By Evans Boah-Mensah
The United States Overseas Private Investment Corporation (OPIC) is looking to double its investments in Ghana and help stimulate private sector capital flow into the country.
OPIC, which is the US government?s development finance institution mobilising private capital to help solve critical development challenges, has already committed more than US$850million in investments into the Ghanaian economy — making the country the biggest recipient of OPIC?s funds, and the organisation is looking forward to doubling that.
So far, the organisation?s commitments have been targetted at the water and sanitation sectors, hospital and healthcare projects, and agriculture.
The President and CEO of OPIC, Elizabeth L. Littlefield who was in the country last week on a three-nation tour to Ghana, Senegal and Liberia, said the organisation recognises the strategic importance of Ghana to the US and expressed willingness to help stimulate private sector investment into the country.
?We currently have a portfolio of over US$850million in commitments in Ghana, and we would like this trip to in a way help us to double that.
?The big sectors that we have been focusing on so far are the water and sanitation sectors, hospital and healthcare and the agriculture sectors.
?But looking ahead, once reforms are made and the business environment is encouraging for investors, then we will have to see our attention turn to also support the energy sector as well,? she told the B&FT in an exclusive interview in Accra.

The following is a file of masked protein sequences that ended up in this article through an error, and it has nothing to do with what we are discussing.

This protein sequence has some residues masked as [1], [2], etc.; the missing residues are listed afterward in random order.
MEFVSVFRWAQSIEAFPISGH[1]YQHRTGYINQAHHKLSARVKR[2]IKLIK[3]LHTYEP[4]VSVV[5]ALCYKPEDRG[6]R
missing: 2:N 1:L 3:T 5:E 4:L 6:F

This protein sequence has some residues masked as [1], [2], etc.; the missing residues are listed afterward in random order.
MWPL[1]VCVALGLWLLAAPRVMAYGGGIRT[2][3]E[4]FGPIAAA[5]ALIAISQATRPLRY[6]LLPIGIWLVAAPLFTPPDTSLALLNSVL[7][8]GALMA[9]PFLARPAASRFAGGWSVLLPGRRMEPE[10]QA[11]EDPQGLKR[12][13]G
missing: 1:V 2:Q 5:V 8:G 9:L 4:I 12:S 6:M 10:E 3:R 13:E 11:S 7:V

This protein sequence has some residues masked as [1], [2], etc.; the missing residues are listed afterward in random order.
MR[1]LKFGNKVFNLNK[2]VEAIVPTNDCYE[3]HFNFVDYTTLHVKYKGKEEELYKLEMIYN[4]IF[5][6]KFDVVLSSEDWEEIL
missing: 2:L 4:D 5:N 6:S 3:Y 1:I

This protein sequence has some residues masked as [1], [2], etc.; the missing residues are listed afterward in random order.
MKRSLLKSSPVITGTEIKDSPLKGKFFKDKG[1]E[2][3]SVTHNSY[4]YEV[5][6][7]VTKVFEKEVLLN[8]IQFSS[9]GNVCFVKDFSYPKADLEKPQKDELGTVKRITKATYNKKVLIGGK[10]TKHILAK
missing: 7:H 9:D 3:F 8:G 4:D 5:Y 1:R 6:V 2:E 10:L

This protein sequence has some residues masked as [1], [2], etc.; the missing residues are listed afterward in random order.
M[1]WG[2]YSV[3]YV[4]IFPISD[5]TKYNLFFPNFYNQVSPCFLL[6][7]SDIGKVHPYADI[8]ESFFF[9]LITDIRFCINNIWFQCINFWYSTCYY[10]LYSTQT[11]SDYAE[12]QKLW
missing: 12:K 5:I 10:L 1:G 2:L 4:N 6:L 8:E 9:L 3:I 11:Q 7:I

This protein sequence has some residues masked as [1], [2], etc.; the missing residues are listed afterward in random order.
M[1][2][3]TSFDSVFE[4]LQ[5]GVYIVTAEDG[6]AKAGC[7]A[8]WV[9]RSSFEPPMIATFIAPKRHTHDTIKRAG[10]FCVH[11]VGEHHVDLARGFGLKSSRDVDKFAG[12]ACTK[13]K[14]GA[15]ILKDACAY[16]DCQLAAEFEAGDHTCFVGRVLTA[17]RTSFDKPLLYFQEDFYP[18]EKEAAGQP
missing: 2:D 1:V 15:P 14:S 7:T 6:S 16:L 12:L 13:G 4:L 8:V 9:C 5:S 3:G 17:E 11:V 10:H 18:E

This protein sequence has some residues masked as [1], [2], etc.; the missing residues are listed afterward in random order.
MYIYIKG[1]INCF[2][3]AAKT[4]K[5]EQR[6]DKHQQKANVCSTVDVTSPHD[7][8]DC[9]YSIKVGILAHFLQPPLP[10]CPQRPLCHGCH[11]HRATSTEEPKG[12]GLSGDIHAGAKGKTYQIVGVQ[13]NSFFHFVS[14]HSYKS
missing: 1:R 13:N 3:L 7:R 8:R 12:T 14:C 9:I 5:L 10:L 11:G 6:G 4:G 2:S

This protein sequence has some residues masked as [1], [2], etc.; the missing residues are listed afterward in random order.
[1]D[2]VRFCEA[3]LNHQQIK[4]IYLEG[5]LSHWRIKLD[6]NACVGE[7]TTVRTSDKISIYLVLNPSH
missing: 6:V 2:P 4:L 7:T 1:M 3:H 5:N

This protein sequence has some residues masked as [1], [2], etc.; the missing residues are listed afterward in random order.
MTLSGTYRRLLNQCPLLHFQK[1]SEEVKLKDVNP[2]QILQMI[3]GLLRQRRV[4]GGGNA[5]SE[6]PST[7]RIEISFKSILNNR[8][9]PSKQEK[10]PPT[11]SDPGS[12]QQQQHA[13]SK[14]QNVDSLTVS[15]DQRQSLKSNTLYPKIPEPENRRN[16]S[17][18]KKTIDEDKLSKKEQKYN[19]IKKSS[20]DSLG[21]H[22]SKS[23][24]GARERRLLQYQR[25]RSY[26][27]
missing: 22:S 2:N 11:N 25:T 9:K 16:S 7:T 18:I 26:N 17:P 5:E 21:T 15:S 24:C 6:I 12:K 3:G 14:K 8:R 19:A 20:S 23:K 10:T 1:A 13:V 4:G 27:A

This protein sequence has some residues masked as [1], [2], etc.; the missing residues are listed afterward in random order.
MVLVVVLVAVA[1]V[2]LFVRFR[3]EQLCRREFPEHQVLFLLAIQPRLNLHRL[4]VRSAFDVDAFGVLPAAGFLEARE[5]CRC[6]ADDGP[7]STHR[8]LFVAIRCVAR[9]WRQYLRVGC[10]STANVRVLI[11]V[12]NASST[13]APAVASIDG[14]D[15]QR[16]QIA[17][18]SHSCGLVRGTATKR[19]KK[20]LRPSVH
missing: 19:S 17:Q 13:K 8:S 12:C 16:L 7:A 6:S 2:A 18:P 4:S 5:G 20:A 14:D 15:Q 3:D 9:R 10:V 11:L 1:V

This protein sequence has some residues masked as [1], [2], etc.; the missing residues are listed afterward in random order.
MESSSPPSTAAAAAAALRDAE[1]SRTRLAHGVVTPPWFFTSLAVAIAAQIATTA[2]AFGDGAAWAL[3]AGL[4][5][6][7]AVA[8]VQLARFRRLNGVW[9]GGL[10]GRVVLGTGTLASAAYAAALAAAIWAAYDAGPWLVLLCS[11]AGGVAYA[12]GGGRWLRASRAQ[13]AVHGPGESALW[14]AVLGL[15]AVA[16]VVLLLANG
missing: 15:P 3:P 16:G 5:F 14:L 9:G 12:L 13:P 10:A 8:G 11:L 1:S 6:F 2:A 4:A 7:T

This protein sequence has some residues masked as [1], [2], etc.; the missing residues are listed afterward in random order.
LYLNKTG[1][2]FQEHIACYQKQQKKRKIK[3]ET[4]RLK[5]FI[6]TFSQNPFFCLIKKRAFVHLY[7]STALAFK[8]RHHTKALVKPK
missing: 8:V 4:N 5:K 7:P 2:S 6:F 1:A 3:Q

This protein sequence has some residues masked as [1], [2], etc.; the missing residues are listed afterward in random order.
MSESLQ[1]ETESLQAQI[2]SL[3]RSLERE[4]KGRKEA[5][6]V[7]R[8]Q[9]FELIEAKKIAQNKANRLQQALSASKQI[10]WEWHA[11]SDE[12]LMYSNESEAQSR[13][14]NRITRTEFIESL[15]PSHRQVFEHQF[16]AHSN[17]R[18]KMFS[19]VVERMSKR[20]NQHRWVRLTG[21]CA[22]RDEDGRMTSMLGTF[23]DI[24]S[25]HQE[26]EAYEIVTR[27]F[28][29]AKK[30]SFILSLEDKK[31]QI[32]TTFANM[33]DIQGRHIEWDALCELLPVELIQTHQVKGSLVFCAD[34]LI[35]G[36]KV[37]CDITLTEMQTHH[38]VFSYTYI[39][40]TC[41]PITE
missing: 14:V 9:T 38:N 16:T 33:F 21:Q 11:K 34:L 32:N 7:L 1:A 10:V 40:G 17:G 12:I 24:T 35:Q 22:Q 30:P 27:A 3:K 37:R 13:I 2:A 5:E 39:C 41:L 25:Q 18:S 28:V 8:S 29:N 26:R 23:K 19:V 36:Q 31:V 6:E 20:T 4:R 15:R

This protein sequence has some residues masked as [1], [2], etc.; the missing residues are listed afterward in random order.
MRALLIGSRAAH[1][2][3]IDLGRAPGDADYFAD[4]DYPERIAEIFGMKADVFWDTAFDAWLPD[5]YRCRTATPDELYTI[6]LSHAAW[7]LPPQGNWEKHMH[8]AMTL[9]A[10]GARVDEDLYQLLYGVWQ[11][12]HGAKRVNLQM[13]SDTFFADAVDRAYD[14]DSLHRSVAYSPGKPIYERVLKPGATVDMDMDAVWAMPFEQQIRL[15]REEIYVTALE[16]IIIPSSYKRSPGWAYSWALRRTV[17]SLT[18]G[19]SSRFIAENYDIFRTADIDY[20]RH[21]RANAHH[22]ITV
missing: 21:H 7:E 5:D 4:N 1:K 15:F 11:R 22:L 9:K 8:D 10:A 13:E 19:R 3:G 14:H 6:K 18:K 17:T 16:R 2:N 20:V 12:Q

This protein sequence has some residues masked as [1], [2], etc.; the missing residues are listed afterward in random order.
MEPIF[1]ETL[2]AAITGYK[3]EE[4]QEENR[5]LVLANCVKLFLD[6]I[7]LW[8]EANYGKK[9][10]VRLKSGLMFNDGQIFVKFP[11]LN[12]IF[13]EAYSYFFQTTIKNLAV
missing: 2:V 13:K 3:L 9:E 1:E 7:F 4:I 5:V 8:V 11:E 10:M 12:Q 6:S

OPIC, which works with the US private sector, helps American businesses to gain footholds in emerging markets — catalysing revenues, jobs and growth opportunities by providing investors with financing, guarantees, political risk insurance, and support for private equity investment funds.
Mrs. Littlefield revealed that the objective of her trip to the three West African nations is to assess the power sector in particular, and also be familiarised with projects that OPIC has undertaken.
?We also want to work with governments of the three countries to make sure that they do reforms and help create the business environment that helps investors to be comfortable and confident to boost investment flow,? she said.
OPIC?s investment commitments to Ghana is the biggest in West-Africa. Currently, the organisation is helping to refurbish the country?s three teaching hospitals with a US$267million funding facility.
Mrs. Littlefield, on a visit to the Korle-Bu Teaching Hospital, expressed satisfaction at the quality of work ongoing at the medical facility.
?I?m very proud to have helped to refurbish this extraordinary hospital, which I think is going to be very important for Ghana and the sub-region. I?m very excited since, as I have been told, there has been no major upgrade in infrastructure for the past 20 years. As a development agency, our mandate is to work with the private sector and catalyse investments into important development projects.
?So this is the kind of thing that we will be financing. We provided the insurance to facilitate the funding for this facility here at Korle-Bu to the tune of US$267million. With the commitments we have made, this makes it our biggest investment in West Africa,? she said.
Mr. Stephen Johnson, who is OPIC?s executive responsible for most of the organisation?s projects in Ghana, said the board of the organisation has approved other projects in the agric, water and sanitation sectors for Ghana.
?We do have headroom for quite a number of projects. We recently announced a board approval for a US$180million water project to rehabilitate a number of water facilities throughout the country, as well as an agricultural project that has also been approved by the OPIC board. We are looking forward to the implementation of these projects soon,? he added.